To conclude the year 2022, I opted to present two electronic diagnostic problems that made their way to us a few months ago.
My first example, a 2011 Chrysler 200 with the remote start not working. At first glance, you can see that the remote control is working, because the car is flashing, but the engine does not start. An error message in the dashboard of the vehicle informs us that this last command cannot be filled, the hood being open.
We take out the analyzer to read the state of the switch. As a matter of course, it indicates “hood open” even after several tries of the switch.
Next step, by looking at the electrical diagram, we can confirm the integrity of the circuit before condemning the switch. There is no ground at the switch. On the electrical plan of the anti-theft system, where we find the switch, we notice that the G105 ground is located close to the switch, very close to the right headlight. And strangely enough, there is someone who has already been in the area to do a makeshift repair on the right turn signal mass. Once you get to the mass point, the problem is obvious. Corrosion of the cable is present and is the source of the problem.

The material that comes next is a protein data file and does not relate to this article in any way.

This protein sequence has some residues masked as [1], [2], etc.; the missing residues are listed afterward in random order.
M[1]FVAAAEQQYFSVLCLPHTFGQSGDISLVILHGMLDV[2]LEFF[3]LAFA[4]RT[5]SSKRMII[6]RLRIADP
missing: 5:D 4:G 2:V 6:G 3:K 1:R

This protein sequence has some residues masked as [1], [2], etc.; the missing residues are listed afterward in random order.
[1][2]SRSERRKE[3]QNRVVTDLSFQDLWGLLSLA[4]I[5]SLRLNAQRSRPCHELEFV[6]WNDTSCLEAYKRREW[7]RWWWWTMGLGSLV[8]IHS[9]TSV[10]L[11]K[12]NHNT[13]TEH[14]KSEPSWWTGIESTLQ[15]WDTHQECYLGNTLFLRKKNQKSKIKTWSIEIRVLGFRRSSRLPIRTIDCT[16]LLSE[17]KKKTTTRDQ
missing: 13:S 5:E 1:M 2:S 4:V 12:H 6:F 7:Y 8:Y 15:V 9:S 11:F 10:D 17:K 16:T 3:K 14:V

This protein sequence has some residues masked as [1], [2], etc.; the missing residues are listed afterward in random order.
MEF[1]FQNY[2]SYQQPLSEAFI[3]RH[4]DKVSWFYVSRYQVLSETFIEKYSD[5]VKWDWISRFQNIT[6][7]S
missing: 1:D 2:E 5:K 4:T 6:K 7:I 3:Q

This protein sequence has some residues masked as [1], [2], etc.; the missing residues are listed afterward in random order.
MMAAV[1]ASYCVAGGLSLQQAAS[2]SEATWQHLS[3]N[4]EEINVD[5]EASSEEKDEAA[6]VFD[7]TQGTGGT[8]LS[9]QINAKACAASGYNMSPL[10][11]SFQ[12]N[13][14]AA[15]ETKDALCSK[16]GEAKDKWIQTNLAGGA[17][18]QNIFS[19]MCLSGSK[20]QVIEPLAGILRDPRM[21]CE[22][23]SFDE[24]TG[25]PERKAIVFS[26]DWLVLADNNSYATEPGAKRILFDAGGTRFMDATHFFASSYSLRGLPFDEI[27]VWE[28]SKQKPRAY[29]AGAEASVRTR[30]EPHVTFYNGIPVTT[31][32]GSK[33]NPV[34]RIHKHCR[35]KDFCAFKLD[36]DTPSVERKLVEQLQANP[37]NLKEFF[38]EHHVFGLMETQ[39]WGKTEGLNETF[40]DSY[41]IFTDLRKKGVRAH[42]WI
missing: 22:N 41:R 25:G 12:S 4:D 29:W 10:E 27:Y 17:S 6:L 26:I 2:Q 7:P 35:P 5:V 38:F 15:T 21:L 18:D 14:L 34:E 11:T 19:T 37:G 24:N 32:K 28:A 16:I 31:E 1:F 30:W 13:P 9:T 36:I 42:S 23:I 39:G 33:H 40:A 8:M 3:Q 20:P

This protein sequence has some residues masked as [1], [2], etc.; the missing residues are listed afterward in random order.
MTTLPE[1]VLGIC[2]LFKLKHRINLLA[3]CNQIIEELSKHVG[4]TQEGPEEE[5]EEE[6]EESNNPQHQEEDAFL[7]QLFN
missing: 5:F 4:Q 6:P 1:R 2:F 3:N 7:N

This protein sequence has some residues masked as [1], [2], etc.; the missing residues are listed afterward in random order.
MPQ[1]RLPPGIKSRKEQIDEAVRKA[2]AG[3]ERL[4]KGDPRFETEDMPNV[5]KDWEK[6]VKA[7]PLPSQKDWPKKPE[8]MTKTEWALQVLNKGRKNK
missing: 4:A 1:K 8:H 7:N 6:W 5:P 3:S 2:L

In addition, it is understandable that if the turn signal problem had been fixed right the first time, we wouldn’t be here intervening for a non-functional remote starter, in addition to the other components that would soon stop working.
Is the culprit the cap?
Second problem: a 2017 Dodge Grand Caravan showing a P0455 Evap system Large Leak and P0441 Evap system incorrect flow code. This van comes from another garage where they changed the gas cap, mentioning that it was not good without doing the necessary checks to confirm it before replacing it.
Here, many who do not know how a vehicle decides to register such a code often jump to the simplest repair: replace the cap. The chart of the P0441 code is quite simple although long, but it will lead us to a conclusive diagnosis for the present problem.
Proceed with logic
But let’s go with logic, in order to make a faster diagnosis, especially with a P0455 code. When leak codes are seen, we are inclined to take the unit out for leak testing of the evaporator system. Perfect. With the machine in place, we can conclude that this minivan has a waterproof system.
But why does he think he’s not there? At the same time as my first leak check, analyzer in hand, I do a small check of the Fuel Tank Pressure Sensor reading which shows us a data that does not move. The sensor no longer reads a pressure change, and this information leads the module to believe that there is a leak. Here’s the problem, a sensor that gave up the ghost.
Two fairly simple situations that, in 2022, should have been a piece of cake to diagnose. To start 2023 on the right foot, why not sign up for training to be able to face the new challenges that will arise in your service bays!